“This is not a go-go fund,” says Warnock. “It’s almost the opposite of a high alpha fund. It’s a pretty plain vanilla, core portfolio of sensible stocks, which I think is the way to run money in UK equities. I started out as a bottom-up stockpicker, but at times that means you can’t see the wood for the trees. I’ve learnt that in UK stocks you must balance bottom-up with a high degree of understanding of the macro level. For example, sometimes it doesn’t matter which cyclical stocks you own. What matters is whether you own them or not.”
Alliance prides itself on not just having an in-house economics capability, but using it. Back in early 2010 there was much talk of the rally having exhausted itself, with suggestions that fund managers should move out of cyclicals and into growth-at-a-reasonable-price stocks. “But we spent a lot of time examining money flows, which showed that investors were still underweight cyclicals, so we ran luxury and cyclical stocks right up to the end of 2010.”
That decision is one of the main reasons for the fund’s outperformance over the year. But more recently Warnock has become more defensive, shifting to big pharma and big oil. BP and Shell are among his top five holdings, on the view that crude price levels are fundamentally supported.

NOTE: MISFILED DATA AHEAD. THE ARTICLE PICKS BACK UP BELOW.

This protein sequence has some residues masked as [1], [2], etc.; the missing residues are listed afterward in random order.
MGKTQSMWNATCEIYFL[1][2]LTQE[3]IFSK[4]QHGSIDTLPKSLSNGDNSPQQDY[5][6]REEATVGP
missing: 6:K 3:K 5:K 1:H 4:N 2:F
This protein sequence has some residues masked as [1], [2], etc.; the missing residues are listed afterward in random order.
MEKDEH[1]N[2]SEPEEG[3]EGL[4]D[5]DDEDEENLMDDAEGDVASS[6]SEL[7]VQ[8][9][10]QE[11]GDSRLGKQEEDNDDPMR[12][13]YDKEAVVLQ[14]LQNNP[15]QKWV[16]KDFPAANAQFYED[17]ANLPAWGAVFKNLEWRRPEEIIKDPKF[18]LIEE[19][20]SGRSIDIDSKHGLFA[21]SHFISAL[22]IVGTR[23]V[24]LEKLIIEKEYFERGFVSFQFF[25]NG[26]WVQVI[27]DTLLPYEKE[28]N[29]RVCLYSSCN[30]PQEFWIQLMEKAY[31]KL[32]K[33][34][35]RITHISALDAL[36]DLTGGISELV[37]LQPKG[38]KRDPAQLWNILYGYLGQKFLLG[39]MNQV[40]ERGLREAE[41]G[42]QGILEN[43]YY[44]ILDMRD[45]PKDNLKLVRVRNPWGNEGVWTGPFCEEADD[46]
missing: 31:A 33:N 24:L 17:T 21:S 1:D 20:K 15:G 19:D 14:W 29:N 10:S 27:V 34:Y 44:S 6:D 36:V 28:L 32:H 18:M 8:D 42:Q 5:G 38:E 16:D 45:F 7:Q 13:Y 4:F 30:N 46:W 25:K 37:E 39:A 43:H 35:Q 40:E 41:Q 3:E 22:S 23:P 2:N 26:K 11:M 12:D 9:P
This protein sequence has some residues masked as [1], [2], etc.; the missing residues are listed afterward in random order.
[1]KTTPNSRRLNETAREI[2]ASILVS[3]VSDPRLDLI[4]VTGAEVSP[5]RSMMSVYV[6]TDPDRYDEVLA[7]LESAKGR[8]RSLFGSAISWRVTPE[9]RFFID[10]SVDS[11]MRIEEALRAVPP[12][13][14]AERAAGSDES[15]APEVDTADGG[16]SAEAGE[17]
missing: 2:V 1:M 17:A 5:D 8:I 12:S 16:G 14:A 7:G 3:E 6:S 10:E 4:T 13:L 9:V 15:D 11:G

The last time the oil price spiked from $50 to nearly $150, the supply response was surprisingly limited. Today we are again looking at a muted supply position and rising demand environment, yet oil stocks are on low multiples with high dividend yields. “It’s not so much that I’m a bull on oil, it’s just that I can’t see much downside,” says Warnock.
His big pharma bets are Glaxo and AstraZeneca. “The value in these stocks is compelling at the moment,” he says. “Glaxo is trading at below run-off cost. If you just took the cash flow and shut down R&D, you’d make lots of money. It just highlights the asymmetric risks.”
The market is obsessed with the inability of big pharma to bring new blockbuster drugs to the market. And they’ve been right – until now. There are the first signs of completely new drug development – he highlights an anti-lupus drug from Glaxo – which might become this decade’s blockbusters. Yet they are barely recognised in valuations.
“Glaxo has £30 billion in revenues, but only £17 billion of that is from pills; £13 billion is from vaccines, which don’t go off patent,” says Warnock. “There’s even a potential oncology vaccine, yet Glaxo is on a p/e [price/earnings ratio] of just 9.5 with a 6% yield and a double-digit free cashflow yield.”
His big underweight is financials. “I’m still very negative on UK banks. I think you could safely not hold the banks for another 10 years. The UK consumer has got to deleverage, and the UK banks have got to deleverage even more.”
Meanwhile they will face stiff competition from overseas entrants if they try to maintain wide interest margins. Indeed, I heard from several Alliance managers how keen they are on Canadian banks.
But despite the stagnant British economy, Warnock is sanguine about UK equities. The market may have got a little ahead of itself, he reckons, but on historical terms it remains decent value. And history is what Alliance knows a lot about.
Patrick Collinson was a guest of Alliance Trust in Dundee on January 24-5.